“The smartest thing I did was listen to him,” Estee said. “He is the brewmaster. Think of how many brewers have come through there and gone on to great successes coming out of Great Basin.”

In working closely with Young, Estee said he realized that Great Basin was cut from the same cloth as Local Food Group and the two companies would mesh well. And so, in March 2020, the two sides were close to sewing up a deal and raising a glass.

“We had an offer on the table,” Bonda Young said. “And then maybe a week or two later … COVID hit.”


As a result of the pandemic’s rippling impacts on the restaurant industry, Local Food Group pulled the offer to focus time instead on keeping their restaurants afloat.

The Youngs did the same, putting all their time and effort into getting their restaurants in Sparks and Reno and the Reno brewing facility  — and their 100-plus employees — through the pandemic waves.

Amid capacity restrictions, layoffs, reduced brew cycles and revenue shortfalls, the Great Basin owners began to wonder if the opportunity to sell had passed them by.

“We didn’t know how this was all going to go,” Tom Young said.

Thanks to widespread community support, both companies rebounded strongly from initial COVID impacts, Bonda Young said.

Back to pouring beer and serving food at pre-pandemic levels, this past spring, the Youngs and Local Food Group rekindled conversations. All the while, Great Basin was fielding other offers from “larger national-type groups,” said Tom Young, who did not disclose the names of those firms.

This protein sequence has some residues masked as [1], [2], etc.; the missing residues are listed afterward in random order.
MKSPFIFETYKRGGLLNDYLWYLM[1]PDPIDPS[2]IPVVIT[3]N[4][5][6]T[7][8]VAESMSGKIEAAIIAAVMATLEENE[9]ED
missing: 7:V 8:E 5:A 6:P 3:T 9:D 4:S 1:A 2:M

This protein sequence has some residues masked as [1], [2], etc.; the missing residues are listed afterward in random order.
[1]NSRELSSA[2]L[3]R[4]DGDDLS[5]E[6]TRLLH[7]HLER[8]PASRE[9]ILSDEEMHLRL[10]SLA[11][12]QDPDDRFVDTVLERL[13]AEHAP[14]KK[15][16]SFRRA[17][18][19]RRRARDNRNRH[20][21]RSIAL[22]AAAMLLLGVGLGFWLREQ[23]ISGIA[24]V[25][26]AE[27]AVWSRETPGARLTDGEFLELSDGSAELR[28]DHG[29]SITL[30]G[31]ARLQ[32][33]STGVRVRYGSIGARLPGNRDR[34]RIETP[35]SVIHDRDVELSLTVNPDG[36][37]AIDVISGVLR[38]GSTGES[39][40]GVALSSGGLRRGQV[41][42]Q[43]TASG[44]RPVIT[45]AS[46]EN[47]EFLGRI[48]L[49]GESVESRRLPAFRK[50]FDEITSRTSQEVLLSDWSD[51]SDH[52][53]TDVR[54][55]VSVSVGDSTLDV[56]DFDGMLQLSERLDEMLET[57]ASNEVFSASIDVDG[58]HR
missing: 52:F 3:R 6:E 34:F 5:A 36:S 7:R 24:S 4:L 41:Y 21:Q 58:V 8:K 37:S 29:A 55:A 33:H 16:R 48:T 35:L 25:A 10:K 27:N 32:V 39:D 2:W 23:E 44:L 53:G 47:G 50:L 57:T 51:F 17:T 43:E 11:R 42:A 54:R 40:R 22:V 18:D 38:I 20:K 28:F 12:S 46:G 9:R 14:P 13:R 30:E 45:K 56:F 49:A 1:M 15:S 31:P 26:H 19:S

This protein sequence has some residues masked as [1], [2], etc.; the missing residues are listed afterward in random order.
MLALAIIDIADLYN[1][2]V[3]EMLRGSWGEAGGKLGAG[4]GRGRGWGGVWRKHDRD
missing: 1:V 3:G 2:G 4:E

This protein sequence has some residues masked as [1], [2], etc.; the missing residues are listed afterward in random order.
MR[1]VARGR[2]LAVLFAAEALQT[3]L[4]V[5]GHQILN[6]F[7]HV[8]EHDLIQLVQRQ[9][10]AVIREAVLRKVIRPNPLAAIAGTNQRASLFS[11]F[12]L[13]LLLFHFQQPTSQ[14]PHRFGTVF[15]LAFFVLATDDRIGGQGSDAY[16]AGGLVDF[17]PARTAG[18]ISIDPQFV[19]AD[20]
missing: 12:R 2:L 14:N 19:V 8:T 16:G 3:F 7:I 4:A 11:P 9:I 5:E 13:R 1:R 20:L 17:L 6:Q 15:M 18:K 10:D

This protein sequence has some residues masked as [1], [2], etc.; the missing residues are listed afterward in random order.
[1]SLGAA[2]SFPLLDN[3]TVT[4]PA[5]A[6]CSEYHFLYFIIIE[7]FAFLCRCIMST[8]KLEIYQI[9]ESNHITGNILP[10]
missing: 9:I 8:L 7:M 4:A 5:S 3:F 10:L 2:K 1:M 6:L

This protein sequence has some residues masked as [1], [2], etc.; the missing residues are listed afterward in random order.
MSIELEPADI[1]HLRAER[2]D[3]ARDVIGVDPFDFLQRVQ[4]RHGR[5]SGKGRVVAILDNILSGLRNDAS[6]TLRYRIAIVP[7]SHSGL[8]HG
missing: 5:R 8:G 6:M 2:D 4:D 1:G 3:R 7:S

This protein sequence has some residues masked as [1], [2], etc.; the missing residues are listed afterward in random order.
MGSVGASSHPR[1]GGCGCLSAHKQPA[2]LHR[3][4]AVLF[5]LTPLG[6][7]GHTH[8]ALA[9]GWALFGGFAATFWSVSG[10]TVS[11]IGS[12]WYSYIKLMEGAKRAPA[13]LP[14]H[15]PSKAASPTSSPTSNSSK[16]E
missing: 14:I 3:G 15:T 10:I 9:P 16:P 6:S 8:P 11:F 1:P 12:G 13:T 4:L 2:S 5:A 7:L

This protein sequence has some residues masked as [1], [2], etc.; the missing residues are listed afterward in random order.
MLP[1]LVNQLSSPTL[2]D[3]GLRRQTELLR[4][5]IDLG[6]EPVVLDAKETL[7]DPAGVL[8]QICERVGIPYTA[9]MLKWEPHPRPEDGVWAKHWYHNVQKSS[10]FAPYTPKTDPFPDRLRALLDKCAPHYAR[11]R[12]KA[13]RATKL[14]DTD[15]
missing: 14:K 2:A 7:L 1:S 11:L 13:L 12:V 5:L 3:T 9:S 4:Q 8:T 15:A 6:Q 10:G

When they weighed their options and priorities, Local Food Group was still “at the top,” said Bonda Young, adding: “We’re feeling very lucky that we found somebody locally that wanted to take it over.”

The Youngs said finalizing the deal and officially handing over their longtime business gave them “an emotional and bittersweet” feeling.

“The most important thing for us is to see what we have worked really, really hard to build over our lives, to continue and prosper and thrive,” Tom Young said. “I think we have done a fairly thorough job to reach out to the community and community partners in our society here and internationally. And we thought we had a lot better chance of continuing to do that (by selling to Local Food Group) than selling to a larger unit who had other motives for the brewery.”